While data collection is difficult, Landmine Monitor estimates about 5,400 persons in more than 70 countries were killed or injured by landmines and other explosive ordnance in 2007. About one-third of the victims were children. Ten years after the Mine Ban Treaty took effect, 156 states are party to the treaty, but the U.S. has yet to ratify it.
A single landmine can cost as little as $3 to produce but as much as $1,000 to clear. Beginning in 1969 the United States exported 4.4 million antipersonnel mines, mostly to Afghanistan, Angola, Cambodia, Iraq, Laos, Lebanon, Mozambique, Nicaragua, Rwanda, Somalia, and Vietnam. The U.S. has not used antipersonnel mines since the 1991 Gulf War, and it has not exported them since 1992. However, it still stockpiles more than 10.4 million antipersonnel mines for potential future use.
The Mine Ban Treaty has led to the destruction of more than 40 million stockpiled mines. It has also brought international assistance to thousands of mine victims and billions of dollars for clearing mines and other explosive ordnance. The U.S. Campaign to Ban Landmines says the U.S. has been the largest donor, contributing more than $1 billion since 1993.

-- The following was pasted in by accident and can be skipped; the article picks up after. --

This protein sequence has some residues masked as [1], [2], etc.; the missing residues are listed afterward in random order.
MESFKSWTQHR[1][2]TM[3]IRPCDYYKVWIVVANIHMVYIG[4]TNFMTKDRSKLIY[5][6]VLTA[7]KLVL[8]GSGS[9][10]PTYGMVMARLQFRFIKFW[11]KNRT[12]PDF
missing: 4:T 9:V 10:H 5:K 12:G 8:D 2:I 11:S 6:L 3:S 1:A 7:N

“Survivors around the world are looking to President Obama for leadership,” says Jerry White, executive director of Survivor Corps. White, who lost a leg to a landmine on a visit to the Golan Heights in 1984, says, “It is one thing for the U.S. to be a leader in providing fake legs to landmine survivors around the world, but wouldn’t it be far better for the administration to join in eliminating these killing machines?”